May 10, 2013:
In a dream, my deceased father was driving my crew cab pickup, and I was in the back seat where my kids usually sit. When my father was alive, he was very afraid of going to cities and he would never drive in city traffic (!), but in the dream he was perfectly at ease cruising 65 mph in rush-hour bumper to bumper thruway traffic. The traffic wound its way up and down highway interchanges in close proximity to embankments and people standing on the curb. To my disbelief, he wasn’t even paying attention much, and it was as though he didn’t even have his hands on the steering wheel. His window was down and he spent all of his time looking sideways out the window at the scenery and traffic. In total opposite countenance, I was anxiety-ridden in the back seat. I remember thinking, what if the car in front of us stops short, what if someone steps from the curb and tries to cross in front of us, what is he doing staring out the window instead of watching where he is going, what if…., what if…., what if…?
I then turned around because we were aware of a type of emergency or rescue vehicle passing us. However, the vehicle was not passing us to respond to an accident or wreck in front of us, but it was passing us to go ahead and prepare our way. It was like a police escort.
Transitions in the dream include the following:
· from (emotional) fear to (spiritual) faith
· from having to be in control to allowing our Father to take us where we need to go
· from worry and anxiety to alert and relaxed
· from worrying about the wreck that lies ahead to an understanding that our authority escort is taking over to lead the way
Isaiah 32:17 The fruit of righteousness will be peace; the effect of righteousness will be quietness and confidence forever.
Season of the Doves
March 13, 2013
A few years ago we were plagued in the spring and summer months by groups of starlings. Starlings are boisterous, loud, and very aggressive, and I was absolutely tormented in my yard by starlings that chose to nest in our trees. Every time I went outside, they would screech, swoop and dive bomb to the point of making me duck and bob to avoid being struck. When I went outdoors to move lawn sprinklers, I would take to waving a tennis racket over my head as I worked one-handed. Mowing the lawn was a nightmare, and I often had to run and take cover next to the house. I tried spraying them with a hose (they always stayed just out of reach), throwing rocks (they effortlessly dodged them), wearing a big straw hat (I looked like a scarecrow); my daughter even wrote a very comical essay for her English class about a crazy man who would go outside at sunrise to shake his fist and swat at birds with a garden rake. Deep inside, I considered it a spiritual attack and on many occasions, completely flustered, I did everything I could to assert authority over the torment. My authority waned as I was forced to run at birds converging at me from multiple directions. I did a bit of research and found out that starlings are great vocal mimics (hmm), and they are often known to take over and drive away other species (birds assumedly but they almost entirely drove away one particular homo-sapiens).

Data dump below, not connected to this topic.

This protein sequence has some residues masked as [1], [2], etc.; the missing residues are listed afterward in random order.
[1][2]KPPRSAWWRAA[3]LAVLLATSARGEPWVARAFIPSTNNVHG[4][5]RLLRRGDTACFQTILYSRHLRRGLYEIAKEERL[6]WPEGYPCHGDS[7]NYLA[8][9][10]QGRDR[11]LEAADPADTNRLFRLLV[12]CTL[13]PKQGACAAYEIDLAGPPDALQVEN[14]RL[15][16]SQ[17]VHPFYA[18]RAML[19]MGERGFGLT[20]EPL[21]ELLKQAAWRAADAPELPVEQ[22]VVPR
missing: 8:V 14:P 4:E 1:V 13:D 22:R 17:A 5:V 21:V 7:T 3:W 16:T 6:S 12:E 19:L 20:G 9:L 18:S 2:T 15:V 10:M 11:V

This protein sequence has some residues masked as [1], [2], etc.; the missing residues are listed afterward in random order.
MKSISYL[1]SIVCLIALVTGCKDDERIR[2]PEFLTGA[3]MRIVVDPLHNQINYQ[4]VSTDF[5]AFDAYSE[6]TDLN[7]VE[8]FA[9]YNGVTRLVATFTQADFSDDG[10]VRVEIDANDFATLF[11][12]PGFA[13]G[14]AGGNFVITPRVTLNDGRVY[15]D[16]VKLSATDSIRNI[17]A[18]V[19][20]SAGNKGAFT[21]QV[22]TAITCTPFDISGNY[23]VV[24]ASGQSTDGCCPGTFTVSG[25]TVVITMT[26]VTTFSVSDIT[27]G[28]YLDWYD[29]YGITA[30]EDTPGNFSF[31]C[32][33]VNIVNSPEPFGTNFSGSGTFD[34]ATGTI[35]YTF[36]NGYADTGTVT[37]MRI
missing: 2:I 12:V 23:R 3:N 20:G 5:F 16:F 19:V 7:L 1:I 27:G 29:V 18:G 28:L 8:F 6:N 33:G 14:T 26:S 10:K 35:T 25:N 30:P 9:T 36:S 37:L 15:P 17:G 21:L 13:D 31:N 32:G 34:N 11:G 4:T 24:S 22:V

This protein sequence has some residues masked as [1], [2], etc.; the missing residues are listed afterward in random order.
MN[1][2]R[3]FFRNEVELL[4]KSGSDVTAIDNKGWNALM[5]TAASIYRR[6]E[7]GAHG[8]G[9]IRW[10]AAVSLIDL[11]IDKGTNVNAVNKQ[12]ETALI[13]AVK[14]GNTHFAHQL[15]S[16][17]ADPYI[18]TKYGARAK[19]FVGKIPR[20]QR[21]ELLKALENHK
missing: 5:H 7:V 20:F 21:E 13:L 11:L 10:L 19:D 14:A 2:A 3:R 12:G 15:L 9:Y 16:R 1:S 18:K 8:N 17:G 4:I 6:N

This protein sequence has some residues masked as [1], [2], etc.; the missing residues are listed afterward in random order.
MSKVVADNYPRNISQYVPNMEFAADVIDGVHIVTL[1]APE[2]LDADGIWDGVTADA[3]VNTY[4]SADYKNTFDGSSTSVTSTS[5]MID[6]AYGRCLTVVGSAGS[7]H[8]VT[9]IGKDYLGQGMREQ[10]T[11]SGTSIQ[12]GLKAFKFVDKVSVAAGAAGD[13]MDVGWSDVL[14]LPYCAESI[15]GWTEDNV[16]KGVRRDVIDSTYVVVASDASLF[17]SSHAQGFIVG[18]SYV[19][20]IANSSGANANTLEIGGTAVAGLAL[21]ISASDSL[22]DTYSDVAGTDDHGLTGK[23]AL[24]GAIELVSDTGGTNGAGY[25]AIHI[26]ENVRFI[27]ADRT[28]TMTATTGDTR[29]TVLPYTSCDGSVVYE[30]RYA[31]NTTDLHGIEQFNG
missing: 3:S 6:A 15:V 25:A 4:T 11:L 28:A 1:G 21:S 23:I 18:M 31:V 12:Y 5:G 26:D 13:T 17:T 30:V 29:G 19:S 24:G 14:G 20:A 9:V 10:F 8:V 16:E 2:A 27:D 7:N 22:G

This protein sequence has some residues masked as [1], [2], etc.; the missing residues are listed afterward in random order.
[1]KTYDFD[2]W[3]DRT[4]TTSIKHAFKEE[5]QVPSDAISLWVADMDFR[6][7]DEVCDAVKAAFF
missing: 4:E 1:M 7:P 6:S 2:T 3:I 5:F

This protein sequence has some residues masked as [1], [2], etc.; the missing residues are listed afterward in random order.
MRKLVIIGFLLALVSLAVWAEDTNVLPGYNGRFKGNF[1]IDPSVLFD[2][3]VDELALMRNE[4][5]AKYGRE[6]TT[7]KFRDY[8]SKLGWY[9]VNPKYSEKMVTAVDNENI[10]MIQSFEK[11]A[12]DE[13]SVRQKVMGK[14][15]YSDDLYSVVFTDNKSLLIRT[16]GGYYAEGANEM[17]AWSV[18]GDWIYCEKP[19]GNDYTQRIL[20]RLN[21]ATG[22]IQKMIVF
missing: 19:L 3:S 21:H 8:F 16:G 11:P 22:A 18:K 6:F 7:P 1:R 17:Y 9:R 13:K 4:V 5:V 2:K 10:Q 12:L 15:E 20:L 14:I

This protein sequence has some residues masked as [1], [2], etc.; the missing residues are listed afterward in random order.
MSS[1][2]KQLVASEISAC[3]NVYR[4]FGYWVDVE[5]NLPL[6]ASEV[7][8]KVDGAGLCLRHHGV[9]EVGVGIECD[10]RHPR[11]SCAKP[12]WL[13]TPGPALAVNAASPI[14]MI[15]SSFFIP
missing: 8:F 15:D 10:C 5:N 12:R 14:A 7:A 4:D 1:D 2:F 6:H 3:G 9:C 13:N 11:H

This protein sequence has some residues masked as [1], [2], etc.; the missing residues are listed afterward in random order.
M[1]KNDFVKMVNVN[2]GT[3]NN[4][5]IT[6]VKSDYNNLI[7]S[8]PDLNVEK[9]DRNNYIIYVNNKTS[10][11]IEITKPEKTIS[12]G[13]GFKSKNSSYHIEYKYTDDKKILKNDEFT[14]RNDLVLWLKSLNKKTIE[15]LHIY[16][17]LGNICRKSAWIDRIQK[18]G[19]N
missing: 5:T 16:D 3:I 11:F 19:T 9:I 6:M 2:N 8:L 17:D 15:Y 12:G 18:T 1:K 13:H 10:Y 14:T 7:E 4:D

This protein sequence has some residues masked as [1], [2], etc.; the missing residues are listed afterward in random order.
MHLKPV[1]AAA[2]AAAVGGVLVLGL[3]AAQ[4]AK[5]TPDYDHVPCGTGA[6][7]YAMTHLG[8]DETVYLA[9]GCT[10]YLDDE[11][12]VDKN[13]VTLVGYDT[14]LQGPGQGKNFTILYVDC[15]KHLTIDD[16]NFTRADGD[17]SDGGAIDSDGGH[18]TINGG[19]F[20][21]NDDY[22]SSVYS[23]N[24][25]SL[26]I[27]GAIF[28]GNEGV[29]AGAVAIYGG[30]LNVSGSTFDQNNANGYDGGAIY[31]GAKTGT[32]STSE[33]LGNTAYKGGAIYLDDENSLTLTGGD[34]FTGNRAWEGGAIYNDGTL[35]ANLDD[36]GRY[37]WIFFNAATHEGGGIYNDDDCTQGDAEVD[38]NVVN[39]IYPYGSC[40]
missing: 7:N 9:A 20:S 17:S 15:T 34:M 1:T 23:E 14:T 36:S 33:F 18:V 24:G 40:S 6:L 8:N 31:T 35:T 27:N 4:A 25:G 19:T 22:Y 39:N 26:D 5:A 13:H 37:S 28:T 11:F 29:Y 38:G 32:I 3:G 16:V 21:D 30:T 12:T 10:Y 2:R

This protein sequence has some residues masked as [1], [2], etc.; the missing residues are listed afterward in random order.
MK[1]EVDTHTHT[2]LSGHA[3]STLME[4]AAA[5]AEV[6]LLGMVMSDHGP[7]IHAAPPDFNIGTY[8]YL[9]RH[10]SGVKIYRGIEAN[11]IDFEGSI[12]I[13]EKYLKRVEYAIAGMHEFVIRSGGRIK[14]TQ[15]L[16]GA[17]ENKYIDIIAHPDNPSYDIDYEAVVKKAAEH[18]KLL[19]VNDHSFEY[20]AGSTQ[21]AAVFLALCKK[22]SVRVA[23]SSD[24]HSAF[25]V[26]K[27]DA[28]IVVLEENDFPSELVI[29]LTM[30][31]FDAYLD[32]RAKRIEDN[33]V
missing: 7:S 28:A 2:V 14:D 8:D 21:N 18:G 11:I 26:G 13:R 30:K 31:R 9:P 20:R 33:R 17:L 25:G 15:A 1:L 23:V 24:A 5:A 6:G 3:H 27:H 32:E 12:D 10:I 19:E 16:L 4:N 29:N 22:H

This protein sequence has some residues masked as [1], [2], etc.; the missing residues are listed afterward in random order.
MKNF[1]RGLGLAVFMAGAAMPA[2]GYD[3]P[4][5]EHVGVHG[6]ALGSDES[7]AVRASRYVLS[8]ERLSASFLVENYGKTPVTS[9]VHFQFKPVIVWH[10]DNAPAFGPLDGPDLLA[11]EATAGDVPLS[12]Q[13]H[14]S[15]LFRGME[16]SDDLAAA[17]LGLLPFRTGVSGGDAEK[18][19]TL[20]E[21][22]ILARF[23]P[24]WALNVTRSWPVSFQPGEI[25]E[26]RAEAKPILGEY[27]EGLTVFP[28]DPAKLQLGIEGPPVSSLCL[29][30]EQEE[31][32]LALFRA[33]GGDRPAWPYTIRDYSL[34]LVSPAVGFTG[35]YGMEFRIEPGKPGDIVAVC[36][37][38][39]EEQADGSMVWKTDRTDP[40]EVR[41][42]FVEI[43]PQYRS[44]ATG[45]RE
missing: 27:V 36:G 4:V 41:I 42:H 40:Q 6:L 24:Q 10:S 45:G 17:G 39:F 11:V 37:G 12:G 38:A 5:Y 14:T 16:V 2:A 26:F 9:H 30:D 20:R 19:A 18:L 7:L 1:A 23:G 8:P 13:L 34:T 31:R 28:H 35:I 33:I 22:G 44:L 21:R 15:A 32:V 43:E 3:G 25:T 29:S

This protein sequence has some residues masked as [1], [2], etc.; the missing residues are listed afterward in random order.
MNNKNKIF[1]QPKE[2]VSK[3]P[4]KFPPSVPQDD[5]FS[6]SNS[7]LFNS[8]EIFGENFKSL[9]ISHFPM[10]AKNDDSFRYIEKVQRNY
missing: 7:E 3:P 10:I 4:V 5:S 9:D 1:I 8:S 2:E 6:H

The past few years I am pleased to say the attacks have ceased. Remarkably, the starlings have been replaced by doves. The particular species of dove now making their home in my yard is the Eurasian Collared Dove. Although they are not originally indigenous to North America, much of North America is now their home. Eurasian Collared doves sit in trees, on power lines, telephone poles, on the roofs of houses and coo incessantly. I cannot go anywhere in my yard without hearing them coo; as I look around to find them, they will suddenly appear and flash their white tail feathers as they alight. Even more remarkable is that they do not migrate from where I live, and trust me; it takes a hardy species to weather winter at 7500 ft above sea level on the bitter cold windswept plains of Wyoming. Eurasian collared doves are monogamous. One thing I have noticed about these doves is that they are not very good nest-builders (I have taken this as a reminder that the sticks and twigs of this earth are not our eternal home). No sooner are the chicks born, and they venture out clutching the tree branch even though they cannot yet fly, because their nest is crumbling. Although mature doves are known to chase away predators, in contrast to starlings, Collared Doves are not known to drive off other species.
Recently I was pondering the spiritual significance of the change in our “atmosphere”. On this website, another dear soul posted the bible verse that I was in need of hearing:
Song of Songs 2:11-12 NIV
See! The winter is past;
the rains are over and gone.
Flowers appear on the earth;
the season of singing has come,
the cooing of doves
is heard in our land.
Faith Tabernacle of Kremmling